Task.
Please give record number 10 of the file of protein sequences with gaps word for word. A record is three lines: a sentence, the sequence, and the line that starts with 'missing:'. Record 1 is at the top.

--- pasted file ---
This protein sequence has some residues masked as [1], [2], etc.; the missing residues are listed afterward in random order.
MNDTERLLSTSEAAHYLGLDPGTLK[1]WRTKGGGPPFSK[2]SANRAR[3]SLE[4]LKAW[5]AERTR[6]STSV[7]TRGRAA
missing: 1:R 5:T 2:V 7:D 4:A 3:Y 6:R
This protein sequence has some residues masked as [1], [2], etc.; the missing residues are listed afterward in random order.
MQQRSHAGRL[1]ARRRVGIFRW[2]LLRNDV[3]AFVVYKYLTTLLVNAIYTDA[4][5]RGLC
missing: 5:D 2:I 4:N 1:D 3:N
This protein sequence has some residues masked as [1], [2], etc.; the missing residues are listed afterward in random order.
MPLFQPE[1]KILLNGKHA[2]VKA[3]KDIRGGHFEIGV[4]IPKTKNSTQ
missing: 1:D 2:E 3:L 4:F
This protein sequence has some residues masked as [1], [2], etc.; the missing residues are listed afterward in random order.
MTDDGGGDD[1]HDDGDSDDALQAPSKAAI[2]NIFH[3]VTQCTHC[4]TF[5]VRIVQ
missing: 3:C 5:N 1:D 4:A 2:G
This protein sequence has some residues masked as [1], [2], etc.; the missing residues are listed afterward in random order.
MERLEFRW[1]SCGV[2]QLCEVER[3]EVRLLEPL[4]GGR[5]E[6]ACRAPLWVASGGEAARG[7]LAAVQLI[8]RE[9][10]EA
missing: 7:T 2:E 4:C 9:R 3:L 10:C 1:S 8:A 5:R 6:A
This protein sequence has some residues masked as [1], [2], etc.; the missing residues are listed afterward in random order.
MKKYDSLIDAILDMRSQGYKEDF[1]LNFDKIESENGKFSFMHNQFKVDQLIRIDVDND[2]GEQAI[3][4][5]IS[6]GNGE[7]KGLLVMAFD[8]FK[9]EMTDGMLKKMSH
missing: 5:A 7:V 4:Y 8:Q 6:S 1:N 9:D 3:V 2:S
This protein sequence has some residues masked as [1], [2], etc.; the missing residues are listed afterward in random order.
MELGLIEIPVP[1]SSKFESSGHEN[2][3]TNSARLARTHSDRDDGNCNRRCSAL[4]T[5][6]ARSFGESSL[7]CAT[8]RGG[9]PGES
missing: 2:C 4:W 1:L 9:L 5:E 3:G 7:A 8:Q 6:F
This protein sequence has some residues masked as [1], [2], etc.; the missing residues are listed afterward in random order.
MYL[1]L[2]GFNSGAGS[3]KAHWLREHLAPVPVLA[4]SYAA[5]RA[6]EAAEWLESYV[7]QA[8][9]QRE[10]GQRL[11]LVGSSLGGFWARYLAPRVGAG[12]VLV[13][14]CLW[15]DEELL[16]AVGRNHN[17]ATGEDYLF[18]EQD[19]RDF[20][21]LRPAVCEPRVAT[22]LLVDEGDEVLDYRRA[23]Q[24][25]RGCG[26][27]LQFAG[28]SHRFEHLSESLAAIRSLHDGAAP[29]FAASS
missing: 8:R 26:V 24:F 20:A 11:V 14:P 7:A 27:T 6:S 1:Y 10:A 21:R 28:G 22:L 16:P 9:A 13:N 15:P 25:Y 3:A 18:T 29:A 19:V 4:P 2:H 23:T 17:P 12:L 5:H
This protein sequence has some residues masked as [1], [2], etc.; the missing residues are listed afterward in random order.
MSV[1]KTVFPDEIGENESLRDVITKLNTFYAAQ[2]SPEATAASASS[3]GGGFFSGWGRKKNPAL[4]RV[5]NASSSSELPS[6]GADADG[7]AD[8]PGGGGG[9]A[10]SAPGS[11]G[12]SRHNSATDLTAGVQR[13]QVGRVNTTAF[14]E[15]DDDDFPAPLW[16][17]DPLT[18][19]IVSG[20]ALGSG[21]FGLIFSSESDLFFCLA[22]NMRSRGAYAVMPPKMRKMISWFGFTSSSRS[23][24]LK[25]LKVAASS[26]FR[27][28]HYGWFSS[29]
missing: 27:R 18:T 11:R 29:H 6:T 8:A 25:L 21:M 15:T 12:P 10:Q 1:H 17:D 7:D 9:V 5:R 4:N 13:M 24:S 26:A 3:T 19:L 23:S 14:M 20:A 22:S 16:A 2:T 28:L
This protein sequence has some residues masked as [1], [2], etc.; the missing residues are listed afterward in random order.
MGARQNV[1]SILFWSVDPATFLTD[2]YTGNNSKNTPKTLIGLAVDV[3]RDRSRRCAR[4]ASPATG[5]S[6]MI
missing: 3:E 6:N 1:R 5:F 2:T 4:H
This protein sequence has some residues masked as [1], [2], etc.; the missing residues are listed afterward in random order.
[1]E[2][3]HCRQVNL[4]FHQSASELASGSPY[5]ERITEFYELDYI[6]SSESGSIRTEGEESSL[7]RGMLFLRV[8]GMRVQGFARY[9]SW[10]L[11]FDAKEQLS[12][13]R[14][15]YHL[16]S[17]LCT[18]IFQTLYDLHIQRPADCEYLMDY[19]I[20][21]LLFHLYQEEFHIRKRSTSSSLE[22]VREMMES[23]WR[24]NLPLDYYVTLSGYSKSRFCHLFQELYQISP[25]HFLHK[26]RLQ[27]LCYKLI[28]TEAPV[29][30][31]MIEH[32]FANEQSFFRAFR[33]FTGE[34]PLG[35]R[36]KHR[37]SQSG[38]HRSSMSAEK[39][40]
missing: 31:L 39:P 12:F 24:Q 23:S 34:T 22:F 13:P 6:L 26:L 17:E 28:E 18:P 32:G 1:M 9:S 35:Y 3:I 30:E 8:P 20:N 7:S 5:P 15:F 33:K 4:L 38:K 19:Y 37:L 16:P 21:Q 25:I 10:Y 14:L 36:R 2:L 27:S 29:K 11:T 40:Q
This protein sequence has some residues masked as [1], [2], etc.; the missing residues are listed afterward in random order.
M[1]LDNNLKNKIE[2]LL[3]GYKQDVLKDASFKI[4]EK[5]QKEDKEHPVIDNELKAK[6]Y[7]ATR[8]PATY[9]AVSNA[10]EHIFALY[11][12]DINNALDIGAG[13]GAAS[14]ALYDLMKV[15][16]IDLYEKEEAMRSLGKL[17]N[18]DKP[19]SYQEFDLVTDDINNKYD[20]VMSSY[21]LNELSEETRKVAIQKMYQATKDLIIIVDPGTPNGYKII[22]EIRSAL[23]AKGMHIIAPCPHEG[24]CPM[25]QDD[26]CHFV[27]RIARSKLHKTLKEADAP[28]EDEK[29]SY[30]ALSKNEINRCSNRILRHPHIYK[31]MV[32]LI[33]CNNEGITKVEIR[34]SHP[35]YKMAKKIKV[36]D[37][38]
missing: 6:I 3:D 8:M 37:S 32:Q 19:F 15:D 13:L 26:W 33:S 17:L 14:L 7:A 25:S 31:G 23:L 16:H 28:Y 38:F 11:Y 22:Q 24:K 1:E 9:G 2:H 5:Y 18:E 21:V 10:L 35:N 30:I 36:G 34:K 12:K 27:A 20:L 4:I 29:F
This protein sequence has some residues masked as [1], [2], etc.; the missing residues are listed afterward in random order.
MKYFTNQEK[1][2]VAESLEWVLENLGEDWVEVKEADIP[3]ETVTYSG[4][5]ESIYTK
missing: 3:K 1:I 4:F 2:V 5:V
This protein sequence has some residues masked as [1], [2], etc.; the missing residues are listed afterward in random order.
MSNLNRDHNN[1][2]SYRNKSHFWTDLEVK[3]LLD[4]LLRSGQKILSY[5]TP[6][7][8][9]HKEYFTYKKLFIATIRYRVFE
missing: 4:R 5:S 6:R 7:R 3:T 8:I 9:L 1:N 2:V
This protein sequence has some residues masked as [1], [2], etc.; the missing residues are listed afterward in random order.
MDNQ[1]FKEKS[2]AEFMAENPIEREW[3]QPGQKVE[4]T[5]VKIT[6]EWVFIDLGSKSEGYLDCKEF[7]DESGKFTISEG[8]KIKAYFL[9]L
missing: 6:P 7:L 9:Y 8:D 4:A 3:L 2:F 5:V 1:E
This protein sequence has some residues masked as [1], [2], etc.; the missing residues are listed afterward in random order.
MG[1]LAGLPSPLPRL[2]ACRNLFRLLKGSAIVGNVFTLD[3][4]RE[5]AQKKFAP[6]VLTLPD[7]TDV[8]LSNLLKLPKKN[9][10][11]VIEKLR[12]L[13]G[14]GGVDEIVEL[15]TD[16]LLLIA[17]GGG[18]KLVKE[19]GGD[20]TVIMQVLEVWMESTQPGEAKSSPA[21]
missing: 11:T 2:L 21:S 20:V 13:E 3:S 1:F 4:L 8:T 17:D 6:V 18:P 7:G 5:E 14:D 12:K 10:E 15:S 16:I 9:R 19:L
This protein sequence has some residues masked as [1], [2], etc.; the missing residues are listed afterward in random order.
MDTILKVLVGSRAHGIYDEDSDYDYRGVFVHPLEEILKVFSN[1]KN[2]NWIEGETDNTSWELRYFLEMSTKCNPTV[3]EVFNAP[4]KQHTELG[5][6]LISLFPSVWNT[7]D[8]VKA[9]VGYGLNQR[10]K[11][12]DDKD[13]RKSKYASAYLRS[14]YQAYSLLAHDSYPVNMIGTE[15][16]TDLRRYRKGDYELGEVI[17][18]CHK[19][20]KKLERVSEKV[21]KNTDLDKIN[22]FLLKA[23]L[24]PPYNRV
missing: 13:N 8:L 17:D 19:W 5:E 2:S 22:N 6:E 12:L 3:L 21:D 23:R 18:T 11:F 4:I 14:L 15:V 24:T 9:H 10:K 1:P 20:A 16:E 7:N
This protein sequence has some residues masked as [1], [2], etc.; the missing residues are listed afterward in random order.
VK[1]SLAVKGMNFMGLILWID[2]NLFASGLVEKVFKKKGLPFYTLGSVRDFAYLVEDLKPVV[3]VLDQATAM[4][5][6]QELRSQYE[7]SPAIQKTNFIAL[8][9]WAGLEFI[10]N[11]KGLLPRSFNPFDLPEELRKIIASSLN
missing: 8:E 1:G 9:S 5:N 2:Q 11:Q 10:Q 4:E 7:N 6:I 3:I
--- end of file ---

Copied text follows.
This protein sequence has some residues masked as [1], [2], etc.; the missing residues are listed afterward in random order.
MGARQNV[1]SILFWSVDPATFLTD[2]YTGNNSKNTPKTLIGLAVDV[3]RDRSRRCAR[4]ASPATG[5]S[6]MI
missing: 3:E 6:N 1:R 5:F 2:T 4:H